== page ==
Efforts to Dismantle Puerto Rico Statistics Agency Paused, Challenges Remain

A broad reorganization bill by the government of Puerto Rico (PR) containing a provision that would essentially  eliminate the Puerto Rico Institute of Statistics (PRIS) and remove the many protections in place for the independent production of statistics for the commonwealth has been withdrawn, with a new bill expected to be submitted later this year. Whether the proposal to eliminate PRIS will again be included remains to be seen.

The reaction to the proposal to eliminate PRIS was strong and swift. Nearly 3,000 people signed onto a petition to Puerto Rico leaders that was organized in part by the ASA. The Financial Oversight and Management Board for Puerto Rico wrote Governor Ricardo Rosselló urging PRIS be retained and strengthened as an independent and standalone entity. In the US Congress, 15 members of the House of Representatives opposed the proposal, and Senator Elizabeth Warren also wrote, expressing her concern for the proposal.

Scientific American published an op-ed by a Ciencia Puerto Rico official detailing the many reasons dismantling PRIS would be counterproductive to Puerto Rico. Science also took note, publishing “Critics Blast Move to Dismember Puerto Rico’s Statistical Agency.” Finally, ASA President Lisa LaVange sent letters to Gov. Rosselló, the PR Senate President, and the PR House Speaker.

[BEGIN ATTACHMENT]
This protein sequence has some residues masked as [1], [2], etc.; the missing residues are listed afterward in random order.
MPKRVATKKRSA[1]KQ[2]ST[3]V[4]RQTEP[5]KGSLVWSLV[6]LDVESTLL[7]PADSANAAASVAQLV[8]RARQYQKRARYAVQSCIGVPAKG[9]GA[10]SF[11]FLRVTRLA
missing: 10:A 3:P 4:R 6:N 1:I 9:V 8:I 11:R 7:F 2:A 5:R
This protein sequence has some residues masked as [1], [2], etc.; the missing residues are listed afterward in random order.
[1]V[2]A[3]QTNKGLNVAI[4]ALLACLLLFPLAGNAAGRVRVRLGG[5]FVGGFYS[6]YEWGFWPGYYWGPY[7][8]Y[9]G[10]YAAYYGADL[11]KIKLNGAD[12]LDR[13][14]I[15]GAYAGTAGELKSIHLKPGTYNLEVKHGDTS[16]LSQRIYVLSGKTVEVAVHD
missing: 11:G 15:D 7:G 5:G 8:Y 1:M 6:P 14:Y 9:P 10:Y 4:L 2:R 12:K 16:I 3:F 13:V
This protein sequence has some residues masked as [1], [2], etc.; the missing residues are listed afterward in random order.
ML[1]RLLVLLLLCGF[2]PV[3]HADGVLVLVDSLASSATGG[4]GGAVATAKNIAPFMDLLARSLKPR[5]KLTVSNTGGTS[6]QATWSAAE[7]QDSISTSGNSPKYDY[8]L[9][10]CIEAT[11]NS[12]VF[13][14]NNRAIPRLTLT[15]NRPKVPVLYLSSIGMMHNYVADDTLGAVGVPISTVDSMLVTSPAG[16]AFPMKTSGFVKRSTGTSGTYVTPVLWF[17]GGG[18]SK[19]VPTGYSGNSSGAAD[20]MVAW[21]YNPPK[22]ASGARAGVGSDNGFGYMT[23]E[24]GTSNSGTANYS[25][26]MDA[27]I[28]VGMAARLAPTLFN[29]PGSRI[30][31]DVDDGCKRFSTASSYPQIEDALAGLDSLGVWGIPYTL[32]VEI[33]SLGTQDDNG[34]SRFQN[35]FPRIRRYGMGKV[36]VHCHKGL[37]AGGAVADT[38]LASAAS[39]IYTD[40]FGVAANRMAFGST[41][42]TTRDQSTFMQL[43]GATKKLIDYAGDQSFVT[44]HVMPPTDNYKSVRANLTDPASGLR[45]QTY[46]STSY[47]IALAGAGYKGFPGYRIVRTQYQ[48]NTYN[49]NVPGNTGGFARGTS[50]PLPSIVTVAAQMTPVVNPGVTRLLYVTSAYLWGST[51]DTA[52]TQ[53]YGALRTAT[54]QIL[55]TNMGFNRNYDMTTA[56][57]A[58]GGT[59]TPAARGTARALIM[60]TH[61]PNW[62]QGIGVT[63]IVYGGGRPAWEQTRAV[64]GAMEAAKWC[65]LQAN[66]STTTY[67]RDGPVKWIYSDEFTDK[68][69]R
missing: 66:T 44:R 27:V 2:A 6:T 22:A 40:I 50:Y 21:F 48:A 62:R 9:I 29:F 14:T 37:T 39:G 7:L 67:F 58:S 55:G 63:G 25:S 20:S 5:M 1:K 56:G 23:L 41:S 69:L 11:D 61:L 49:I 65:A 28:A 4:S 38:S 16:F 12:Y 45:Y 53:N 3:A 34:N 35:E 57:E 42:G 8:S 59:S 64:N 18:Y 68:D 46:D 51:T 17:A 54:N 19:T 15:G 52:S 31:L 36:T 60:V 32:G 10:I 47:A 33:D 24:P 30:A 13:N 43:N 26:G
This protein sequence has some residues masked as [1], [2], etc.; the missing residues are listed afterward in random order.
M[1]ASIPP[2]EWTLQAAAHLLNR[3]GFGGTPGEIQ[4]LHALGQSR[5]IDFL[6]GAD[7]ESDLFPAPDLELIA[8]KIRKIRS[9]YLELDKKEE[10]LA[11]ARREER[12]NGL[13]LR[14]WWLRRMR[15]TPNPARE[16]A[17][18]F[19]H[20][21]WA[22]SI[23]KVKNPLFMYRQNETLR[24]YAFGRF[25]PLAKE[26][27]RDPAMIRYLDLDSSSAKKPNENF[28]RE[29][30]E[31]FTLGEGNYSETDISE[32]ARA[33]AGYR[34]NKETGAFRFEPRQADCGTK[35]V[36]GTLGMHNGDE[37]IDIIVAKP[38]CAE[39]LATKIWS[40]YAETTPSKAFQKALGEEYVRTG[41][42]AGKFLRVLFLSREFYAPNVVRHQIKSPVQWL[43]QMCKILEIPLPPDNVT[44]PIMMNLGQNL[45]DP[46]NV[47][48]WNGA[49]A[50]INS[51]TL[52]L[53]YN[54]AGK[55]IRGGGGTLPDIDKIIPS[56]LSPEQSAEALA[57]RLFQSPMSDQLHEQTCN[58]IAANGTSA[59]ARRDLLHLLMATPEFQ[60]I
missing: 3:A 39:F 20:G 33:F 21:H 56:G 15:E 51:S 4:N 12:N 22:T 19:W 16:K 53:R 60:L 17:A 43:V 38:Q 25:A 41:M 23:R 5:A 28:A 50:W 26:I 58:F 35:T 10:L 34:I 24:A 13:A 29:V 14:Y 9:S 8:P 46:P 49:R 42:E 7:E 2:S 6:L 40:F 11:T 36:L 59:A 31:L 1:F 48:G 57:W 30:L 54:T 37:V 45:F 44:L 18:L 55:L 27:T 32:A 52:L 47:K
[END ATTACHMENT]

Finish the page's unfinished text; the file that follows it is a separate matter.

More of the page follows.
Meanwhile, PRIS faces an ongoing challenge to its independence after Gov. Rosselló dismissed four scientists from the PRIS board without due process in summer 2017. Just as it is important for a statistical agency to be independent for its data to be perceived as objective so should its advisory board be independent. A Caribbean Business article further explains the issue and the case for an independent board. The case was referred to Puerto Rico courts, and a hearing has been scheduled for February 27.

The ASA—in collaboration with leaders of Ciencia Puerto Rico, the ASA Puerto Rico Chapter, and others—will continue to monitor the situation closely. In the meantime, the ASA urges readers to add their name to the petition urging a strong and independent statistical agency for Puerto Rico.